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United Kingdom/USA 1957
Directed by
Leslie Norman
99 minutes
Rated G

Reviewed by
Bernard Hemingway
3 stars

The Shiralee

Ex-patriate Peter Finch returns home to play the lead in this Ealing Studios version, co-produced with the British branch of MGM, of a classic Australian novel by D'Arcy Niland. Director Norman, who had been the producer of another Ealing film set in Australia, The Overlanders (1946) had tried to convince the director of that film, Harry Watt, to give the lead to Finch but it instead went to Chips Rafferty who never looked back. Calling the shots this time Norman cast Finch who had since become a British A-list actor and had the previous year starred in the Outback romance, A Town Called Alice.

Finch plays Jim Macauley, an itinerant rural worker saddled with his five year old daughter (Dana Wilson) aka his "shiralee", an Aboriginal word for "swag" or metaphorically "burden". As with Charles Crichton's Hunted (1952) the premise is the awakening of valuable qualities in the adult, a sure-fire sentimental theme and this film does it effectively.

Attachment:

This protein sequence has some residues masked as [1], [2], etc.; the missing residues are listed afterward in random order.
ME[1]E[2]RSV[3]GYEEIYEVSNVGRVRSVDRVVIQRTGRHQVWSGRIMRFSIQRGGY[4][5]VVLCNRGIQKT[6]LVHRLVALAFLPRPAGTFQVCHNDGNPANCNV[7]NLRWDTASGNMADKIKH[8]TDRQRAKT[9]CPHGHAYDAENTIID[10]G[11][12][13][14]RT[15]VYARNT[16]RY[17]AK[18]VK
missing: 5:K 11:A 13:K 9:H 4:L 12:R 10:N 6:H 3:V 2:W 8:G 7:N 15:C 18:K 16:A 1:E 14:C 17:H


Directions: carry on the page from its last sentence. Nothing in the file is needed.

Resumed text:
FYI:  Niland's novel was turned into a more stridently Aussie 1987 TV mini-series (it was subsequently edited into a feature film for DVD release) with Bryan Brown in the lead, a touching performance by Rebecca Smart as his daughter and one of Noni Hazelhurst's best screen appearances.




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